We saw a great example of that just a few weeks ago when, through the leadership of Premier Ghiz and our Premier, the provinces got together to cooperate on the purchase of six generic drugs.
This cooperation will save our health system 10 million dollars a year, while still providing the prescription drugs that patients need. It’s just one example.
Those working in our health system continue to find new and innovative ways to manage while ensuring quality care is the highest priority. We thank them for their efforts.
Today, there are more doctors practicing in Saskatchewan.
There are more nurses working in Saskatchewan.
Surgical wait times are much shorter than they were just a few years ago.
These results prove that quality care is not just about spending more – it’s about spending smarter.
Health spending is up 3.5 per cent in this budget to a total of $4.8 billion.
Part of that increase is to address demographic pressures.
Over the past six years, health spending has risen under our government by more than 41 percent.
And, since 2007, our government has made tremendous progress in reducing surgical wait times in Saskatchewan.
We also recognize that more work needs to be done.
Our government has set a target of reducing wait times to no more than three months.
To help meet that target, this budget includes $10 million in additional funding for the Saskatchewan Surgical Initiative, boosting the total so far to more than $70 million.
Including the Surgical Initiative, this budget provides a $131.5 million increase — four and a half percent more overall compared to last year — to our province’s Regional Health Authorities for operating funding.
This boosts Health Authority funding to more than $3.0 billion in 2013-14.
Health Authority increases include: • nearly $45 million to cover operating increases and cost increases to drugs and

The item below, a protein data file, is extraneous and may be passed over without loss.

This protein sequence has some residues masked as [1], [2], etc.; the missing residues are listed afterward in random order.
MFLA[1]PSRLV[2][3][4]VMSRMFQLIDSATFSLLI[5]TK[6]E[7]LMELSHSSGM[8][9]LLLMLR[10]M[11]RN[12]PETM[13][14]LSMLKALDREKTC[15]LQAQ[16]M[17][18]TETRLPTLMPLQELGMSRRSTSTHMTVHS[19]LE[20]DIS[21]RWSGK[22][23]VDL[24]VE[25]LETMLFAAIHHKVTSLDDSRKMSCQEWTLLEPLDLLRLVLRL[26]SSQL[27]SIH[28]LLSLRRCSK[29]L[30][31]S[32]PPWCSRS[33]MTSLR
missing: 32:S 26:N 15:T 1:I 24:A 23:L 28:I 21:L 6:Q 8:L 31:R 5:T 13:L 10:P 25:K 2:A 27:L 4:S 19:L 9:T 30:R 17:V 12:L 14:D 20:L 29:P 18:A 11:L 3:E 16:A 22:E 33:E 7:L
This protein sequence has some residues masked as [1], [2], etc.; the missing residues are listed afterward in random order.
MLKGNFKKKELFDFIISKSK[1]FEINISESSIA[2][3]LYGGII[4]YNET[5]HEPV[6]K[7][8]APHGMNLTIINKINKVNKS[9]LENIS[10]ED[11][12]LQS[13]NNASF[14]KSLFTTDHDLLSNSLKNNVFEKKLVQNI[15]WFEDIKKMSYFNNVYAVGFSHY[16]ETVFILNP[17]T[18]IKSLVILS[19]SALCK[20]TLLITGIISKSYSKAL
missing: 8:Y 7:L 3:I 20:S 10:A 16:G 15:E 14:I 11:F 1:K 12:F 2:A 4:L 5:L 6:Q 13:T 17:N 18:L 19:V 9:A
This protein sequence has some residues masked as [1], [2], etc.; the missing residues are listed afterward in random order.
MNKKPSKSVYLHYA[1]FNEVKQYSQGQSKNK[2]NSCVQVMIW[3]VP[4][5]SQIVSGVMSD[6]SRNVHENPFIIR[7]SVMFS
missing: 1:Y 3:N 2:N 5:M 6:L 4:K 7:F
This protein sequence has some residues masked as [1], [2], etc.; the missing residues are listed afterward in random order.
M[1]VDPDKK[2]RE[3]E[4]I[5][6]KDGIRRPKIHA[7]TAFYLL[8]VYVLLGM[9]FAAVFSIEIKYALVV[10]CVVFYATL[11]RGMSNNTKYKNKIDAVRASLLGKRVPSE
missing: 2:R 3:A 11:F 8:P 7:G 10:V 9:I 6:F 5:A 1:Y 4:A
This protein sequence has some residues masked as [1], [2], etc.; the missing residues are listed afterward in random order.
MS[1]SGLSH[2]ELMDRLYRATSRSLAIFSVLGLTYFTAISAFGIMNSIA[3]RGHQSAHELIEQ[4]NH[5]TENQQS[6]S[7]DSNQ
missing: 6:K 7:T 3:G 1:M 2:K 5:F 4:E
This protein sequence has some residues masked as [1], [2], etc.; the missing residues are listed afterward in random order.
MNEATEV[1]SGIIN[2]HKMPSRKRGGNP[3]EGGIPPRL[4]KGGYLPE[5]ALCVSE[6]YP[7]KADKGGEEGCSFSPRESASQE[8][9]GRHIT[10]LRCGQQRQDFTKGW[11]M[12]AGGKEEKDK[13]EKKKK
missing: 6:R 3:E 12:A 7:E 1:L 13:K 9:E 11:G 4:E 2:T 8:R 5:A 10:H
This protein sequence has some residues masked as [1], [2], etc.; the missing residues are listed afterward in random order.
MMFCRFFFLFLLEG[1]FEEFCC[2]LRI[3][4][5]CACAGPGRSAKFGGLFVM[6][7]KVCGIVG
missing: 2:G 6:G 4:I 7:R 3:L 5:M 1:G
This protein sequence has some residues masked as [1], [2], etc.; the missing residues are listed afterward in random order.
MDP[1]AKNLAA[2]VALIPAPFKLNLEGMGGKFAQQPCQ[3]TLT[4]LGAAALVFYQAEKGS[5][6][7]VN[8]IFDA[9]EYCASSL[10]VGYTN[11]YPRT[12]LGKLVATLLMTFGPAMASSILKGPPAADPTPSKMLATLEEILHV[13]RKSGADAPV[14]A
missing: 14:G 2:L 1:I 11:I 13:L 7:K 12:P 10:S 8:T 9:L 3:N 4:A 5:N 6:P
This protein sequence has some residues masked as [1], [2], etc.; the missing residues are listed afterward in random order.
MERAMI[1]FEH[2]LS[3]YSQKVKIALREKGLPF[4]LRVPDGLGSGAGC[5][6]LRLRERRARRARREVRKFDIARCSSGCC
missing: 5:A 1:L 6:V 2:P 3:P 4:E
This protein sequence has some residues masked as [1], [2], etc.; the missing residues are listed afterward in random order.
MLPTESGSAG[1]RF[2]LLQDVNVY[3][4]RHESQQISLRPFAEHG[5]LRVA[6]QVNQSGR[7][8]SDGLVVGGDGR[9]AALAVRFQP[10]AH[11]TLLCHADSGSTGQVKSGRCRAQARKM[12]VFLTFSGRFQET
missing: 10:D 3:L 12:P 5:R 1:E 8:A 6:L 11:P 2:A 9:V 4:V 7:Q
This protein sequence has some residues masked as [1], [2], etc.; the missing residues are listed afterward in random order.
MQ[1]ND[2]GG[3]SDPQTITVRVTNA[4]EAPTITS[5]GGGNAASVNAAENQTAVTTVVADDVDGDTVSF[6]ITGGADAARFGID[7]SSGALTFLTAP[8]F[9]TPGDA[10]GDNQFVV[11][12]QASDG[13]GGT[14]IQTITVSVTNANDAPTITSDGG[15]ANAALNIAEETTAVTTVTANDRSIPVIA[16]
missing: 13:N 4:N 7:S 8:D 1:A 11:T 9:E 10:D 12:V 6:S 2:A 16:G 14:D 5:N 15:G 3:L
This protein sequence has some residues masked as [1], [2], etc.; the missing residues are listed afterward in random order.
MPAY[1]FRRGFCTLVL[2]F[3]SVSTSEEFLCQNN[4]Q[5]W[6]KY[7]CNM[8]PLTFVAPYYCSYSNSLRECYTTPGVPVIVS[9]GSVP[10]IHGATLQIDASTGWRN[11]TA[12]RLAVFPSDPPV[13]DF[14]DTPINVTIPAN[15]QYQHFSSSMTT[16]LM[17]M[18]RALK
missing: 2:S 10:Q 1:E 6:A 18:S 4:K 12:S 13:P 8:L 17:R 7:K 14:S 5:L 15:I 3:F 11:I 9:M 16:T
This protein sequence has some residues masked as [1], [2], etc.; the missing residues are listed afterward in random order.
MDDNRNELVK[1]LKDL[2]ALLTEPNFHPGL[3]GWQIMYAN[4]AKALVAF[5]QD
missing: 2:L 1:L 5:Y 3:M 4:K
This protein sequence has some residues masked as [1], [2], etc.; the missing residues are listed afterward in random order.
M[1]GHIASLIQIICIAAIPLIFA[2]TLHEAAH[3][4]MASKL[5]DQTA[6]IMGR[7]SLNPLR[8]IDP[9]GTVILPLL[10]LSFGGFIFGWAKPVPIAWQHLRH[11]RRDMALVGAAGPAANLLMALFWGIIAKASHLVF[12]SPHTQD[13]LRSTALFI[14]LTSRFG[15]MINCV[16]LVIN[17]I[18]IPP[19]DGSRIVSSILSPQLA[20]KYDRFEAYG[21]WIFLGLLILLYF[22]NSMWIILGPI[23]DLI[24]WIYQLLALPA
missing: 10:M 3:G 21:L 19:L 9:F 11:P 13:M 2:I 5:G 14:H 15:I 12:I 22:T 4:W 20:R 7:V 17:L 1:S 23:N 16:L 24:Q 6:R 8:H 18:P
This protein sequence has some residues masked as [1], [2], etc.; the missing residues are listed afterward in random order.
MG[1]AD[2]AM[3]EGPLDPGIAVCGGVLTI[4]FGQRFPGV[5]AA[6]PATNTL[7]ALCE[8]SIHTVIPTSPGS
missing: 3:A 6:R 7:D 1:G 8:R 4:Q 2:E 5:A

other medical supplies;
• $29 million to help address pressures attributable to population growth;
• $4.3 million to establish Collaborative Emergency Centres and enhance other innovations to improve primary health care; and
• $2 million for an innovative home-care services pilot project for seniors in Regina.
This budget also provides a net increase of nearly $12 million– up 8.6 percent from last year – to the Saskatchewan Cancer Agency.
Funding for that important agency has been increased by more than 90 per cent over the past six years.
This budget also includes an additional $1.5 million to expand the rural doctor locum pool by an additional 4 to 5 doctors, and $250,000 for a rural physician recruitment incentive program to attract and retain more doctors in rural Saskatchewan.
This budget also provides significant funding — totaling nearly $164 million — for health care capital investments including:
• $86.5 million to begin or continue construction of 11 long-term care facilities; and
• $50 million for the Moose Jaw Union Hospital replacement.
And, this budget provides $350,000 more — $400,000 in total — to expand Alzheimer’s “First Link” services. This is a seven-fold increase compared to last year.
Mr. Speaker, as you recall, last year I had the honour of introducing the STARS air ambulance service in Saskatchewan. Since that time, STARS has responded to 220 calls from people in our province.